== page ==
Cancer Cell Biology & Translational Research
Sergio Gradilone, Ph.D.
Assistant Professor

The Hormel Institute - Sergio Gradilone Lab

(Left to right) Kristen Thelen, Sergio Gradilone, Adrian Mansini, Maetzin Cruz-Reyes

Our section started in November 2014 and we equipped the new laboratory, putting together a small team to start moving our research forward. The “Cancer Cell Biology and Translational Research” section focuses on understanding the basic biological processes involved with a normal cell transforming into a cancerous one. By understanding these mechanisms, potential therapeutic interventions might be envisioned. We currently are investigating the role of the primary cilium in tumor biology. Primary cilia are multisensory organelles . similar to a cell antenna . that sense and receive signals from the environment surrounding the cells. found that these antennae are lost in tumor cells; therefore, we are trying to understand the mechanisms of ciliary loss and what are the consequences of such a loss. Furthermore, as we gain knowledge on these mechanisms, we now are able to induce the restoration of primary cilia in tumor cells and bring back the malignant cells to a more normal phenotype, which might contribute to the development of new therapeutic strategies based on the rescue of primary cilia integrity. The lab primary cilia research is focused now on an aggressive, lethal form of liver cancer known as .cholangiocarcinoma. that derives from epithelial cells of the bile ducts. Its incidence has been increasing worldwide in recent decades and there is no effective treatment for it. Loss of primary cilia also has been described in other solid tumors . including pancreatic, prostate, breast and kidney cancers . broadening the spectrum of potential applications of this research. During our time at The Hormel Institute, our section brought a federal grant form NIH/NCI (R21 CA166635) and secured new funding for the coming five years (R01 CA183764), also from the National Cancer Institute, part of the National Institutes of Health. We established several collaborations, both intraand extramural, with prestigious investigators and institutions including: Dr. Mohammad Saleem Bhat (The Hormel Institute); Drs. Nicholas LaRusso and Steven Alberts (Mayo Clinic Rochester, MN); Drs. Kabir Mody and Debabrata Mukhopadhyay (Mayo Clinic, Jacksonville, FL); Dr. Aram Hezel (University of Rochester School of Medicine, Rochester, NY); Dr. Mina Komuta (Cliniques Universitaires Saint-Lu, Brussels, Belgium); Dr. Jesus Banales (Biodonostia Research Institute -Donostia University Hospital, San Sebastian, Spain); and Acetylon Pharmaceuticals Inc. (Boston, MA), among others. The results of our research are uncovering novel and generalizable information on fundamental, ciliary-dependent mechanisms controlling the proliferation of malignant cells and provide the foundation for plausible, novel anti-cancer therapies based on the restoration of primary cilia architecture and function. By partnering with collaborators directly engaged in the treatment of patients and with pharmaceutical industries, our ultimate goal is to translate our basic research to the bedside by developing new clinical trials for these diseases.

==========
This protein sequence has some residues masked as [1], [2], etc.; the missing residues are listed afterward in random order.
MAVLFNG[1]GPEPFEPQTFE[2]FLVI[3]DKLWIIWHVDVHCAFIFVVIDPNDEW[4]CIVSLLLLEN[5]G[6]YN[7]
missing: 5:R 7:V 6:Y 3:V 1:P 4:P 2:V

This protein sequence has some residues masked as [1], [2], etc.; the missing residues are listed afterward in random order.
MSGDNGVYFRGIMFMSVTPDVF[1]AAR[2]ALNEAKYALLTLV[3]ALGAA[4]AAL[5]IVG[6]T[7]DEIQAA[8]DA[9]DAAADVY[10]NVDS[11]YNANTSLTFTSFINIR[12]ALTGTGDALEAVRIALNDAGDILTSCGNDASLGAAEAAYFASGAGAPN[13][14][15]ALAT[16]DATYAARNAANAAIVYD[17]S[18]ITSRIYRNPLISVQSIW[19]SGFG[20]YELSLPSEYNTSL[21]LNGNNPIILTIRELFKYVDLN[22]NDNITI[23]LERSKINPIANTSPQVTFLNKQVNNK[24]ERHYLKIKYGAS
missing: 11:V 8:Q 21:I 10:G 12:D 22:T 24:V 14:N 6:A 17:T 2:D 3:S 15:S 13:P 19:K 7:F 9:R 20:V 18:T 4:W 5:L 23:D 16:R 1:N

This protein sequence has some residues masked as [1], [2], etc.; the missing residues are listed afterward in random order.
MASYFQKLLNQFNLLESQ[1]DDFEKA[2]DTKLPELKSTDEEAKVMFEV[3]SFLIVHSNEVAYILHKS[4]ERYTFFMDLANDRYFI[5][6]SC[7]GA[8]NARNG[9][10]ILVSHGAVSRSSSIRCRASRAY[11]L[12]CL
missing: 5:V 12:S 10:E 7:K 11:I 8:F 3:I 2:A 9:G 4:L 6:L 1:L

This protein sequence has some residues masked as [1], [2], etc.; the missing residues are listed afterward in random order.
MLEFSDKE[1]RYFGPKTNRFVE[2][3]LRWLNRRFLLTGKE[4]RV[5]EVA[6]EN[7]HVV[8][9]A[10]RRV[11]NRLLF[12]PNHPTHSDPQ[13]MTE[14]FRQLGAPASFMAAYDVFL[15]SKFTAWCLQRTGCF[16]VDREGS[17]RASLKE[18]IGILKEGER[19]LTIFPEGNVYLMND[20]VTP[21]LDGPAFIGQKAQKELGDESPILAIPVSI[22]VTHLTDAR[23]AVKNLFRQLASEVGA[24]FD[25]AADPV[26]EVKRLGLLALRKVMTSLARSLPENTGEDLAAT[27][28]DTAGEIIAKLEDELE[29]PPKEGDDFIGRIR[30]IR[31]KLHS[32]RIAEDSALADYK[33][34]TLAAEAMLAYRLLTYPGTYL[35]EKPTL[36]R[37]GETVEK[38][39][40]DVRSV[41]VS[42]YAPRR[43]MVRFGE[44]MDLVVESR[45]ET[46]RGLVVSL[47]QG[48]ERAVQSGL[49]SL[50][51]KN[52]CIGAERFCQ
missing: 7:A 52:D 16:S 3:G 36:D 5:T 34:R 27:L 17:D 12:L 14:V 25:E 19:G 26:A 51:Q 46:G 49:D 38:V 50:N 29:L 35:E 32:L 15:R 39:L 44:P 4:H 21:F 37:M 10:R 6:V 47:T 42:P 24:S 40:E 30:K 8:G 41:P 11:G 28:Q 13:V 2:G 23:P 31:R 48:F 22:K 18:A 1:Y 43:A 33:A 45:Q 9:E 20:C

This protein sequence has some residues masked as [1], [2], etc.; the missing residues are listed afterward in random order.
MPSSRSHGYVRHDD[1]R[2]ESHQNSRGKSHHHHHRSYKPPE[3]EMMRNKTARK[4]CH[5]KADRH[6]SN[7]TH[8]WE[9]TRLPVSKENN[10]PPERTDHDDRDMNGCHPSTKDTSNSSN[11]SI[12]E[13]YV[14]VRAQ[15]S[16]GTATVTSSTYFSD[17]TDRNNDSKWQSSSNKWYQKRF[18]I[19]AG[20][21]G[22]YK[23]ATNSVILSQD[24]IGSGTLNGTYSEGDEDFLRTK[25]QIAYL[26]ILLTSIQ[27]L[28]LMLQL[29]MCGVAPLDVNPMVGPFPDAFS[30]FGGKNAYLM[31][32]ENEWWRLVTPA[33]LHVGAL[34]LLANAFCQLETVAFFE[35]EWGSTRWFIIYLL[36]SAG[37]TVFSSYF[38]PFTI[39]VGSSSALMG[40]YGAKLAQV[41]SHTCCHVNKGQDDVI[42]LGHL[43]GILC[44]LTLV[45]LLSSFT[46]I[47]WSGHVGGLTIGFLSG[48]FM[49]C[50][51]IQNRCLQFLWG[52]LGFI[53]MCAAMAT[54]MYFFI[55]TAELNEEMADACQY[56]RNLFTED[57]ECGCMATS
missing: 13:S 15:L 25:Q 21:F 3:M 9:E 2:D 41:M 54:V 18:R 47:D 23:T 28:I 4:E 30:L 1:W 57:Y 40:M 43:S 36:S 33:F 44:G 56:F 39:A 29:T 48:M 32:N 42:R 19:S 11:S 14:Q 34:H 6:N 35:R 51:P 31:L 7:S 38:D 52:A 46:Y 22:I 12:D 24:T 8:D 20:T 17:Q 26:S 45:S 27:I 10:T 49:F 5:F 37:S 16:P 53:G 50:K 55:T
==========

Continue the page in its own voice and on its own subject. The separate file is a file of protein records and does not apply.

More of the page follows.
“Loss of primary cilia also has been described in other solid tumors –
including pancreatic, prostate, breast and kidney cancers – broadening
the spectrum of potential applications of this research.”
Dr. Sergio Gradlione

Sergio Gradilone Lab Shot - The Hormel Institute


The Hormel Institute - Sergio Gradilone Lab Cells

Primary cilia are loss in tumor cells. This confocal immunofluorescence
shows the albescence of primary cilia in human cholangiocarcinoma
samples (CCA) compared to normal liver samples.